In this first photo (right) you can see how the breeze is catching the water in bands. I included a small outcrop from the left side and the distant trees in this one too, for context, and shot a few frames to get one that had what I considered the most pleasing patterns.
I was using the 24-70mm lens until this point, but for this shot I switched to new 100-400mm lens at 153mm, so that I could pick out what was a relatively small detail in a larger scene. This was shot at f/16 for 13 seconds at ISO 100.
For the next photo (below) I zoomed in a little more to 227mm and framed up just the tree with a little surrounding water, and was sitting on a stone bench watching the patterns change in the breeze.
The white in the very bottom of these shots is the reflection of the white sky above the trees on the opposite bank of the pond, but the white at the back here was caused by the breeze.
For this shot I just like how the two white areas seem to frame the central band of color and the tree. I also like how the blue is broken up by the reddish mud on the bottom of the pond. I was using an ND400 for these shots by the way, for a 13 second exposure. Note too that I turned off the Image Stabilization on the 100-400mm while doing these long exposures, as it can mess up the photo by moving mid-exposure. I know the manual says that the lens senses when it’s on a tripod and behaves itself, but that’s not the case. The IS can and generally does mess up long exposures, even when using a tripod.
Small Tree in Benten Numa (Pond)
In the next photo we see a view of Rurinuma. Ruri is apparently translated as Lapis Lazuli or just Lapis, which is a deep blue colored semi-precious stone. The pond itself wasn’t very colorful while I was there, but I thought I’d capture this postcard scene while I was there, again, with Mount Bandai in the distance (below).
Rurinuma (Lapis Lazuli Pond)
This was shot at f/14 with 1/10 of a second exposure at ISO 100. I didn’t see much point in doing a long exposure for this one, although the clouds had now started to make the sky more interesting, which was another reason that I was tempted to capture this scene.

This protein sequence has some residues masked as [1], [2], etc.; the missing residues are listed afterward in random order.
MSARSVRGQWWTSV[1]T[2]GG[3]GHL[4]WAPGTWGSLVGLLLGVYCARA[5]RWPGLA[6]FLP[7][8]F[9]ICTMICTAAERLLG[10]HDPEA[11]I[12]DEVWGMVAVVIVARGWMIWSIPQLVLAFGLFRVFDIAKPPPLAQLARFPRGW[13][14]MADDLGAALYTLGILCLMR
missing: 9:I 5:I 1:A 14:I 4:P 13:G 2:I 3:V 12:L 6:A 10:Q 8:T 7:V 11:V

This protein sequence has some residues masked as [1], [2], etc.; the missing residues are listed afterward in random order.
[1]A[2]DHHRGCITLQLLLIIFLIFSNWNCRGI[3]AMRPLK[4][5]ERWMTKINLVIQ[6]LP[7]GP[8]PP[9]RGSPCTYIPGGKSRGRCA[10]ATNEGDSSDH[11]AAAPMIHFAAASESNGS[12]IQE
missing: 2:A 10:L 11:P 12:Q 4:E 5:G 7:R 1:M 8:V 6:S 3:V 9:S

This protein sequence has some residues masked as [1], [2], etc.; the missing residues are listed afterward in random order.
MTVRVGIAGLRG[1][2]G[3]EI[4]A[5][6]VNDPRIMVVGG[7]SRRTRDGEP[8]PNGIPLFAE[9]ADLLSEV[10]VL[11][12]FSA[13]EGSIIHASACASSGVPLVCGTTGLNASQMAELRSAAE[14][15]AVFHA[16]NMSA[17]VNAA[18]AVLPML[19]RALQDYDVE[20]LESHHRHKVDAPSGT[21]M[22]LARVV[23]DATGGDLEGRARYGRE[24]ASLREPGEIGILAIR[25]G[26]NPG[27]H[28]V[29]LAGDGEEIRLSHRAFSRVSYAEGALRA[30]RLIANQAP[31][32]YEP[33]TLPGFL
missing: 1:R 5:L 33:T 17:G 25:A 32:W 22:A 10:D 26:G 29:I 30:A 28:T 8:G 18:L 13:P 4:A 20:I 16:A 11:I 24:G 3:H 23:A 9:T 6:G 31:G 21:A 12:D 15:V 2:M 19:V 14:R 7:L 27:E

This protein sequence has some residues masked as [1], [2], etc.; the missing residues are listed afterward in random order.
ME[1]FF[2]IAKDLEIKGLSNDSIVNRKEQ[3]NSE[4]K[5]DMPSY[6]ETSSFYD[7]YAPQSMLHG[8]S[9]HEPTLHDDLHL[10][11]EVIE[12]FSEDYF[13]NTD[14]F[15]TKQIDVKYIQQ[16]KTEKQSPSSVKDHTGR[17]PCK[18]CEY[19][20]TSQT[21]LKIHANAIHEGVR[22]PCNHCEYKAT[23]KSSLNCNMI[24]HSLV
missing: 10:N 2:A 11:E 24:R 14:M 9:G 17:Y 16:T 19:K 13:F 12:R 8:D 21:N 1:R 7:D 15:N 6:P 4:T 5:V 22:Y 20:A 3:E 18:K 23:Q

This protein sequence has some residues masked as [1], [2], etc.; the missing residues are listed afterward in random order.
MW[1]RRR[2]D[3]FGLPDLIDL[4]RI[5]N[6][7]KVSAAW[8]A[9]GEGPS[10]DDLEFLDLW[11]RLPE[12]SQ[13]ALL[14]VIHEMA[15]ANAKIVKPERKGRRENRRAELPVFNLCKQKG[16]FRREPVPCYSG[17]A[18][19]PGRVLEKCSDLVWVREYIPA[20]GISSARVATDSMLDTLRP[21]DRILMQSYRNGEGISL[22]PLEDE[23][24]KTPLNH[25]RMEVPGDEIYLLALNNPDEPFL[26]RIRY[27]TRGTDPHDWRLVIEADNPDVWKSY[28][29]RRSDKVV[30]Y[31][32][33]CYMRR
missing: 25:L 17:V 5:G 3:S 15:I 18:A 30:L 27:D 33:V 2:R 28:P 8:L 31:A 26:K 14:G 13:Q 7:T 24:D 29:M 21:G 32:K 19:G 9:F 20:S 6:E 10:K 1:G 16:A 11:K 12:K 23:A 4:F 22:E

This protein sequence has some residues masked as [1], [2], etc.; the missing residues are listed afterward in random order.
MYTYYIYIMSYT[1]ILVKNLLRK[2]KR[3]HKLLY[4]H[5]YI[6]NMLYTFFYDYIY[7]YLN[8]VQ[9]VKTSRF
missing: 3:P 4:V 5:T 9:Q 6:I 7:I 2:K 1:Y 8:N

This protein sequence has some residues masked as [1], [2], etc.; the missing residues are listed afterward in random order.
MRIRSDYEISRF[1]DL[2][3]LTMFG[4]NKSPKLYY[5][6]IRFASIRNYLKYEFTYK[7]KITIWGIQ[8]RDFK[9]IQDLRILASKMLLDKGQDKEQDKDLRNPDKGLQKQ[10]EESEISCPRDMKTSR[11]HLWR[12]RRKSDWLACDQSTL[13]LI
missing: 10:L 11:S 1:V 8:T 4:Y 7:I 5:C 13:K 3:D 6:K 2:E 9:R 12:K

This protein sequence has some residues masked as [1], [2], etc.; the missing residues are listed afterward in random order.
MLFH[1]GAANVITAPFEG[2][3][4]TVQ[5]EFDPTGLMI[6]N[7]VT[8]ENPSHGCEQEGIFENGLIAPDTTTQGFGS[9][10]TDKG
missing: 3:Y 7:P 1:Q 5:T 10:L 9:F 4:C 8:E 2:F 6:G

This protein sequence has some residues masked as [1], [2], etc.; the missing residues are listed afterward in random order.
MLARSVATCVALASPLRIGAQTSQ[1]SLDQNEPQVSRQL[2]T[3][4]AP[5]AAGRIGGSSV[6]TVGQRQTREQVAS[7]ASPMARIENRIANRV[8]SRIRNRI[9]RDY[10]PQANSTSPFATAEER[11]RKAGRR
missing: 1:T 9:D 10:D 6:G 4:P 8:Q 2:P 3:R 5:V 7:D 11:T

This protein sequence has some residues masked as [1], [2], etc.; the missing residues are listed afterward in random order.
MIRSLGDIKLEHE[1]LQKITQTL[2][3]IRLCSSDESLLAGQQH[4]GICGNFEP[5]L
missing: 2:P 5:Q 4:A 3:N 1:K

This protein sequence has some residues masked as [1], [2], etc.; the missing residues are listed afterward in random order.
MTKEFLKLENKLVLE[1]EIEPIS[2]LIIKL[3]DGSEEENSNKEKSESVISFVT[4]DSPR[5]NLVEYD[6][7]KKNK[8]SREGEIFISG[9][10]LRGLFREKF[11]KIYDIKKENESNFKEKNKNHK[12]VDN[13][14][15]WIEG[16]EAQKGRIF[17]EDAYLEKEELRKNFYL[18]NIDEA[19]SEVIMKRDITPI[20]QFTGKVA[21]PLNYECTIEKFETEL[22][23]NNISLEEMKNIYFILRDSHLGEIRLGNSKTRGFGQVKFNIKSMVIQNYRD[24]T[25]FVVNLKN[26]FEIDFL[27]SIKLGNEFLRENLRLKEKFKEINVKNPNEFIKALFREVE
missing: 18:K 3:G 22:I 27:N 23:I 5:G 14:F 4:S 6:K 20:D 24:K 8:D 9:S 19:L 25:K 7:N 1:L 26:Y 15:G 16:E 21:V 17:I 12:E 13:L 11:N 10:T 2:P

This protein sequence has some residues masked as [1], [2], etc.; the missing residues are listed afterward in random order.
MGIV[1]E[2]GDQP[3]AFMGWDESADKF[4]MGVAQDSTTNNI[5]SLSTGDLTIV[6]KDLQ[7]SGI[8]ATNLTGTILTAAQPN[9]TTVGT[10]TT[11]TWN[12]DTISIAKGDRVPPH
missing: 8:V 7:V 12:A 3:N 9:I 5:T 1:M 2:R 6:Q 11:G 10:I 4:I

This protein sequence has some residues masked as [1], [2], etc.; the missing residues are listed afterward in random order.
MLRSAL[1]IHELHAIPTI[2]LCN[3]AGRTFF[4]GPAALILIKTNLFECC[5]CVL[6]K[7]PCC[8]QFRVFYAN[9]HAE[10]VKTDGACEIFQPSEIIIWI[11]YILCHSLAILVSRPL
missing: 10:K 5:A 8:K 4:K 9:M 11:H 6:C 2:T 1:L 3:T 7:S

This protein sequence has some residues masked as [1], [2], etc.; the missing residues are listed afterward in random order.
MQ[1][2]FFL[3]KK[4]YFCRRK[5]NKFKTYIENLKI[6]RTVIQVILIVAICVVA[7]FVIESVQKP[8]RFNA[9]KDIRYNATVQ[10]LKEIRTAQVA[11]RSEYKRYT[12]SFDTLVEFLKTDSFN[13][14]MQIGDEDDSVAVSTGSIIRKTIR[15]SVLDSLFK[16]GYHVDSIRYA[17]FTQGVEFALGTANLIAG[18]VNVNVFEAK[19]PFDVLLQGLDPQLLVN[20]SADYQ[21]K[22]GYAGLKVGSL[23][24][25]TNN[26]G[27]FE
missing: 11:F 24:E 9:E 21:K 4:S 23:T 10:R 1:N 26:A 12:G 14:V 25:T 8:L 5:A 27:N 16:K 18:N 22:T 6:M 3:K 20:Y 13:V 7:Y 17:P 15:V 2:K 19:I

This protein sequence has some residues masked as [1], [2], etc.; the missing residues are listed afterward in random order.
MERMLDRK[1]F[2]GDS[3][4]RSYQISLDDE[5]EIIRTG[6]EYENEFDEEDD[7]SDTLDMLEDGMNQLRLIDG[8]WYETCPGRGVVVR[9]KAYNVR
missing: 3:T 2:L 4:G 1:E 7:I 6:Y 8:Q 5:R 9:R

The last pond that I have a photo from that I want to share is Aonuma. Ao is Japanese for blue, and although the official color for blue, is a true blue, in every day life, the Japanese often use the word “ao” to mean a greenish blue, very much like the color we see in this photograph (below). In fact, the Japanese call the green light in a set of traffic lights “ao” and although it is a bluer green than western traffic lights, it’s definitely not a true blue either.
Anyway, I found the reflections of the fresh green leaves, kind of doubling up with the greenish blue of the water here very appealing. I shot a few variations with different patches of trees, but this one is probably my favorite, because of the white branch top-left of center to just break it all up a little.
Aonuma (Blue Pond)
After this, I did what a lot of people do, and jumped into a taxi at the end of the trail, and had the driver take me back to the start of the trail, where I’d parked my car. I used a taxi partly because I needed to get back to my wife’s family home before dinner, but also because the sky was starting to get interesting, and I wanted to capture this next shot before the opportunity was lost (below).
Bishamon Numa (Pond)
The heavy cloud at this point had pretty much stolen all of the color from the water, and the trees were looking pretty drab by this point, so it was an easier decision to discard the color now. I was also happy to have the guy in the boat as an additional element too. I wasn’t so happy with the pose, as he was digging around for something on the bottom of the lake, but I waited for him to look relatively natural as he went about his work. This was shot at f/14 for 1/60 of a second at ISO 100.
I actually also had an old Yashica-D twin lens reflex medium format camera with me on this day, and shot a number of frames with that too as I walked around the lakes. Depending on how much time I can free up over the next week, I am hoping to do a couple of videos in the coming weeks to walk you through my first attempts at developing my own medium format film, so do stay tuned if that sort of thing interests you.